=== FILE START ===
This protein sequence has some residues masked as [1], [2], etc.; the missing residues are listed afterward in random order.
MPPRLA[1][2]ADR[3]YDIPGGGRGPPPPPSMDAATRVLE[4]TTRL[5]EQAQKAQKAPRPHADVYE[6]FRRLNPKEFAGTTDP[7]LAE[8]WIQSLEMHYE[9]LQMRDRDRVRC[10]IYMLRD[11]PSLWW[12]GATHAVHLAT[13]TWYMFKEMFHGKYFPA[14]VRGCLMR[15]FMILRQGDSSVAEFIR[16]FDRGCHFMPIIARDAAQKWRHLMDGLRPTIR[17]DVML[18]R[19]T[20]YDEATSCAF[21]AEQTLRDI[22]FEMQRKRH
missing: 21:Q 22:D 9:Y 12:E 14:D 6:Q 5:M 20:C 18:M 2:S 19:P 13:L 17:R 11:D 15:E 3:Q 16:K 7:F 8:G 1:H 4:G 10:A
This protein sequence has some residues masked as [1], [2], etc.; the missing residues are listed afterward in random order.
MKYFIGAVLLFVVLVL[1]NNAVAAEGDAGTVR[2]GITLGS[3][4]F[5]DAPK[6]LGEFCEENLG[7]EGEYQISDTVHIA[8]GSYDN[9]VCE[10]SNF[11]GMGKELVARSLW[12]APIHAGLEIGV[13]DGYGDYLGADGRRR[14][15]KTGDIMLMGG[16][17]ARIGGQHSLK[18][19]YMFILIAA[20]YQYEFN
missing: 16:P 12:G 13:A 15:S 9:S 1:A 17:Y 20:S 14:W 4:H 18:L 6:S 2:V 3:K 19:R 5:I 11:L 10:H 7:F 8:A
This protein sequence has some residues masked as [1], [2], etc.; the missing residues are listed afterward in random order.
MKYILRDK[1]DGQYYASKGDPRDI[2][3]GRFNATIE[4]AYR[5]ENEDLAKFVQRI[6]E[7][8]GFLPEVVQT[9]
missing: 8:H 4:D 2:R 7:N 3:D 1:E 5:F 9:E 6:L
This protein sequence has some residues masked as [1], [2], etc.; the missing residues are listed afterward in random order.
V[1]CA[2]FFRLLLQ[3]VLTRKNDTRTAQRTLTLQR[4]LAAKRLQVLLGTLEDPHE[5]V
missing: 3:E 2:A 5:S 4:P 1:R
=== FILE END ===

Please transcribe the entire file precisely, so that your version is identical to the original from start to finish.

This protein sequence has some residues masked as [1], [2], etc.; the missing residues are listed afterward in random order.
MPPRLA[1][2]ADR[3]YDIPGGGRGPPPPPSMDAATRVLE[4]TTRL[5]EQAQKAQKAPRPHADVYE[6]FRRLNPKEFAGTTDP[7]LAE[8]WIQSLEMHYE[9]LQMRDRDRVRC[10]IYMLRD[11]PSLWW[12]GATHAVHLAT[13]TWYMFKEMFHGKYFPA[14]VRGCLMR[15]FMILRQGDSSVAEFIR[16]FDRGCHFMPIIARDAAQKWRHLMDGLRPTIR[17]DVML[18]R[19]T[20]YDEATSCAF[21]AEQTLRDI[22]FEMQRKRH
missing: 21:Q 22:D 9:Y 12:E 14:D 6:Q 5:M 20:C 18:M 2:S 19:P 13:L 17:R 11:D 15:E 3:Q 16:K 7:F 8:G 1:H 4:G 10:A
This protein sequence has some residues masked as [1], [2], etc.; the missing residues are listed afterward in random order.
MKYFIGAVLLFVVLVL[1]NNAVAAEGDAGTVR[2]GITLGS[3][4]F[5]DAPK[6]LGEFCEENLG[7]EGEYQISDTVHIA[8]GSYDN[9]VCE[10]SNF[11]GMGKELVARSLW[12]APIHAGLEIGV[13]DGYGDYLGADGRRR[14][15]KTGDIMLMGG[16][17]ARIGGQHSLK[18][19]YMFILIAA[20]YQYEFN
missing: 16:P 12:G 13:A 15:S 9:S 1:A 17:Y 20:S 14:W 4:H 18:L 6:S 2:V 3:K 19:R 5:I 11:L 10:H 7:F 8:A
This protein sequence has some residues masked as [1], [2], etc.; the missing residues are listed afterward in random order.
MKYILRDK[1]DGQYYASKGDPRDI[2][3]GRFNATIE[4]AYR[5]ENEDLAKFVQRI[6]E[7][8]GFLPEVVQT[9]
missing: 8:H 4:D 2:R 7:N 3:D 1:E 5:F 9:E 6:L
This protein sequence has some residues masked as [1], [2], etc.; the missing residues are listed afterward in random order.
V[1]CA[2]FFRLLLQ[3]VLTRKNDTRTAQRTLTLQR[4]LAAKRLQVLLGTLEDPHE[5]V
missing: 3:E 2:A 5:S 4:P 1:R